In Jordan, there are two principal legislations that regulate the work of cooperatives - the Co-operative Law (No. 18 of 1997) and the Cooperative Societies Charter (No. 36 of 2016). These two legislations govern all different types of cooperatives.
Main Laws relevant to cooperatives in Jordan
Co-operative Law (No. 18 of 1997) - Establishes and provides for the administration of the Jordan Cooperative Corporation, an entity established by law and mandated the responsibility of overseeing, promoting and registering cooperatives.
Cooperative Societies Charter - Governs the registration and administration of cooperatives
The cooperative law makes explicit reference to the cooperative principles. However, the law does not define what these principles are. The Cooperative Societies Charter contains some implicit references to these principles.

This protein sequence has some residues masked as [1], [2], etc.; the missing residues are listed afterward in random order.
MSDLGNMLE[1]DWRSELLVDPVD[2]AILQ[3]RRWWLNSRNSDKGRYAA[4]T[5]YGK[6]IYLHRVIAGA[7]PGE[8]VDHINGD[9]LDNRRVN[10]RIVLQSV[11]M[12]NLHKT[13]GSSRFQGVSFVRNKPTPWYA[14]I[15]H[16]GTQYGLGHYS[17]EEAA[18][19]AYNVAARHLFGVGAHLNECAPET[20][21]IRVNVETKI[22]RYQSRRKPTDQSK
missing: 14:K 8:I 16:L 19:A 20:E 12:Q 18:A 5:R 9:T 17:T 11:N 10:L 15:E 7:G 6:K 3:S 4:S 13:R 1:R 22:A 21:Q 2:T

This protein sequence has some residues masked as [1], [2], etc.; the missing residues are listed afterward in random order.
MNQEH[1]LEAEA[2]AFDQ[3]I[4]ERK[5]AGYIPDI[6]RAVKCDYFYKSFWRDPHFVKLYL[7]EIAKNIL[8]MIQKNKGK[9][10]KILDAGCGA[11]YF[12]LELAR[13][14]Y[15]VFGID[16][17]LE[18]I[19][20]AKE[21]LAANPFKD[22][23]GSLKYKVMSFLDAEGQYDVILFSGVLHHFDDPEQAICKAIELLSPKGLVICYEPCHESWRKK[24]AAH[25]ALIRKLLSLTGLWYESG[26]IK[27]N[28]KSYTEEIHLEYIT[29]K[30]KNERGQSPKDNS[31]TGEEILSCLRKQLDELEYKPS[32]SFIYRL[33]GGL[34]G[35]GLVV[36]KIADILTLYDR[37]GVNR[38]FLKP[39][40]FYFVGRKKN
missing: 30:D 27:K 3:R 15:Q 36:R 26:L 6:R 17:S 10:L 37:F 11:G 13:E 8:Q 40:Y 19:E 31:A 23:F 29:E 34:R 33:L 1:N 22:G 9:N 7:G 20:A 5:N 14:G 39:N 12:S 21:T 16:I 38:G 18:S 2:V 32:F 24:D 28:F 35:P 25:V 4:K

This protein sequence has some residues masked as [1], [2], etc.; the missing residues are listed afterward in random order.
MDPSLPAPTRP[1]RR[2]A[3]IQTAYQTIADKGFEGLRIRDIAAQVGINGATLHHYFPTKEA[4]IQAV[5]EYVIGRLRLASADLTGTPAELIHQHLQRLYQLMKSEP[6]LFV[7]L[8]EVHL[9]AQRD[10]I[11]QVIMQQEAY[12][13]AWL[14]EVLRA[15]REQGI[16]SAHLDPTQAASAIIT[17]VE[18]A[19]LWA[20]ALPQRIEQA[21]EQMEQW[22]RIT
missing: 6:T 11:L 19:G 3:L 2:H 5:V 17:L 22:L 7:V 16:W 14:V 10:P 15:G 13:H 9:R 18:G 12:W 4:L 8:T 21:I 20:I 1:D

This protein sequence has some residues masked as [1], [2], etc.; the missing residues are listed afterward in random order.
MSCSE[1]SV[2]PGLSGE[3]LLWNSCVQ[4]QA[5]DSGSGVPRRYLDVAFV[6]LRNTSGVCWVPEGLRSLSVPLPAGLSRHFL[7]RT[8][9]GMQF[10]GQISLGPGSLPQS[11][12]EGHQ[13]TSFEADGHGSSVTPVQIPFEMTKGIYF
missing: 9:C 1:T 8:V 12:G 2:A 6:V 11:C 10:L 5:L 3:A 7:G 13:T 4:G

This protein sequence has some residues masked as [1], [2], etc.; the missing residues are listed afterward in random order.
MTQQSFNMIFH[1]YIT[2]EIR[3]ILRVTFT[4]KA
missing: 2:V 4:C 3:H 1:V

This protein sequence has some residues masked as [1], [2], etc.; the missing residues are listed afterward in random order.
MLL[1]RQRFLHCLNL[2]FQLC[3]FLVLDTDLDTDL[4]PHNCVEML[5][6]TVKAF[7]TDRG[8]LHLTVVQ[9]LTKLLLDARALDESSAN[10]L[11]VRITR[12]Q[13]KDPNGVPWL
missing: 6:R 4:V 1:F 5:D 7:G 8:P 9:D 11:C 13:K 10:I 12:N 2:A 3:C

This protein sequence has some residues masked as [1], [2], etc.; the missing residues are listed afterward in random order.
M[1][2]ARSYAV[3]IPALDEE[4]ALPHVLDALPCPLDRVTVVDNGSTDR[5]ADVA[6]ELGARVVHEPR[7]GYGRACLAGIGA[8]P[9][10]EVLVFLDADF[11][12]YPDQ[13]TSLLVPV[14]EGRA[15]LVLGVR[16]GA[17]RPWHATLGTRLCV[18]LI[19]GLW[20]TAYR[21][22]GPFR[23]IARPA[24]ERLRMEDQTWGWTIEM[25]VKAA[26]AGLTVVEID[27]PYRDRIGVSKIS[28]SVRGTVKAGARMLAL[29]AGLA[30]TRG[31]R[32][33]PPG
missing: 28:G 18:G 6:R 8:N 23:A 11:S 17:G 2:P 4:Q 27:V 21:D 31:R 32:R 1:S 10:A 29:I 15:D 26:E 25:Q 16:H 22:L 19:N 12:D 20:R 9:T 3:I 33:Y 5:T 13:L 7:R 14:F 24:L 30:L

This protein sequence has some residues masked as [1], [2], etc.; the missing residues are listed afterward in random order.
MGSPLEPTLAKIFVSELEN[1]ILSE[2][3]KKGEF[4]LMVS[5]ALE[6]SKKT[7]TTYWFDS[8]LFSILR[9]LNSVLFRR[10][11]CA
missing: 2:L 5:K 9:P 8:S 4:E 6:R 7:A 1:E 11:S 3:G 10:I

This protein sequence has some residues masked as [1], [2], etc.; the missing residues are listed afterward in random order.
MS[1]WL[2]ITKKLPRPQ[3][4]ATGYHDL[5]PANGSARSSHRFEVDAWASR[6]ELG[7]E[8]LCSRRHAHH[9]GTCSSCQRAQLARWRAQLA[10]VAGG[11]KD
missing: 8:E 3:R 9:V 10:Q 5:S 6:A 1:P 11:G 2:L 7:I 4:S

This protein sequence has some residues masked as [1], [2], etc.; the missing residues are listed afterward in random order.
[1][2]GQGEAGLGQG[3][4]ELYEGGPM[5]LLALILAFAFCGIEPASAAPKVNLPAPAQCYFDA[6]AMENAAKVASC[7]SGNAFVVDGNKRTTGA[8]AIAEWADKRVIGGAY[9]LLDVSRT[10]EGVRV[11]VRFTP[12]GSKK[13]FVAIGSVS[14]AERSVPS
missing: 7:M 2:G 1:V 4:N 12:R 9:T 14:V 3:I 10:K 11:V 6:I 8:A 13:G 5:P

Due to a lack of some important provisions, the Jordanian cooperative legislation is deemed more unfriendly than friendly. This is because the objective of the law is not defined at all. Also, there is a lack of clarity regarding definitions and preambles in the legislations which weakens the cooperative identity. The authority to audit a cooperative is not vested in the General Assembly but in the Jordan Cooperative Corporation.
Key recommendations for improvement
- Cooperative legislation needs to be complemented with Rules or Regulations for its effective implementation.
- The redrafting of cooperative legislation is required to safeguard cooperatives from external control which compromises their democracy and autonomy.
- Members’ use of cooperative must be given more prominence in the law.
Cooperatives in Jordan need an enabling environment that strengthens their autonomy and facilitates their access to financial and technical support.